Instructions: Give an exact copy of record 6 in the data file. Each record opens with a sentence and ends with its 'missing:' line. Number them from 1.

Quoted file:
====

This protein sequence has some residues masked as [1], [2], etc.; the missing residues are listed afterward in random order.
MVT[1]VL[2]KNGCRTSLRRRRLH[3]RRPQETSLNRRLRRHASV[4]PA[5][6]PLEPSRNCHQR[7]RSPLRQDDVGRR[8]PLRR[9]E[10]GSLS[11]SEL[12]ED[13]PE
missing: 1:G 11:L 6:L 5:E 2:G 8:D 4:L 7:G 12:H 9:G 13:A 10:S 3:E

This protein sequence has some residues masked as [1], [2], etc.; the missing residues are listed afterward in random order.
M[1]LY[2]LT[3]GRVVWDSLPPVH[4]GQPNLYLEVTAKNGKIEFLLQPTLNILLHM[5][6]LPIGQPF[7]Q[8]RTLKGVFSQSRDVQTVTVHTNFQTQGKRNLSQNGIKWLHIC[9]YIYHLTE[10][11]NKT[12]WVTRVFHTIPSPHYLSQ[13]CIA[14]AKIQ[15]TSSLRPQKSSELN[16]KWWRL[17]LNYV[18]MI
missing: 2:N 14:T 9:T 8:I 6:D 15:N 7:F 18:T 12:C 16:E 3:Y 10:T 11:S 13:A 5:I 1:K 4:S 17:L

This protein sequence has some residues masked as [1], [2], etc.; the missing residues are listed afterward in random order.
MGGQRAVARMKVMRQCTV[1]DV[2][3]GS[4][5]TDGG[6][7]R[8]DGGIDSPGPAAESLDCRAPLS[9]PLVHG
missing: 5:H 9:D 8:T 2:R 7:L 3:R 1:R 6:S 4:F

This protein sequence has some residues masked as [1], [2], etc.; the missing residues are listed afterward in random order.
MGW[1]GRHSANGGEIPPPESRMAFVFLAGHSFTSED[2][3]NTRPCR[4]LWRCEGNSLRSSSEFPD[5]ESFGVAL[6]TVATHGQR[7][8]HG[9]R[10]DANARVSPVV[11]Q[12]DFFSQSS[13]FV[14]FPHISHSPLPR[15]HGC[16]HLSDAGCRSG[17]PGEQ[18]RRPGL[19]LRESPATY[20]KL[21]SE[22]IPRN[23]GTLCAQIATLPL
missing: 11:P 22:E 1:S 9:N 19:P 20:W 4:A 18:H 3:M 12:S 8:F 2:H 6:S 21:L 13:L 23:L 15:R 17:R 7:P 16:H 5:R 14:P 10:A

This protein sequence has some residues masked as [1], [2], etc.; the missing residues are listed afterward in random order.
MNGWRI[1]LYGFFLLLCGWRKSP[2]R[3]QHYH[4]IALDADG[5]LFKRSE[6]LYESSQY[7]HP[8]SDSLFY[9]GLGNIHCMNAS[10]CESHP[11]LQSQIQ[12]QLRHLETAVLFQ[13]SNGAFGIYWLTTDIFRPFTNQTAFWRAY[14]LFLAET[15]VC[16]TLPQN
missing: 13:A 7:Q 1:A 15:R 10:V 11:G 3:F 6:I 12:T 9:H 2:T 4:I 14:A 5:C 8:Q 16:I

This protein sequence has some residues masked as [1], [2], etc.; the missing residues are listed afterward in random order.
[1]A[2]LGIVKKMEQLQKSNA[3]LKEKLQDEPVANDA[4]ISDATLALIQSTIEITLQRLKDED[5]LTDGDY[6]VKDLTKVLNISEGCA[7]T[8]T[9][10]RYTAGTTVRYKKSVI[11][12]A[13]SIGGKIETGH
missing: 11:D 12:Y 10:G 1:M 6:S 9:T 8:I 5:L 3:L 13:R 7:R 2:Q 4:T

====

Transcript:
This protein sequence has some residues masked as [1], [2], etc.; the missing residues are listed afterward in random order.
[1]A[2]LGIVKKMEQLQKSNA[3]LKEKLQDEPVANDA[4]ISDATLALIQSTIEITLQRLKDED[5]LTDGDY[6]VKDLTKVLNISEGCA[7]T[8]T[9][10]RYTAGTTVRYKKSVI[11][12]A[13]SIGGKIETGH
missing: 11:D 12:Y 10:G 1:M 6:S 9:T 8:I 5:L 3:L 13:R 7:R 2:Q 4:T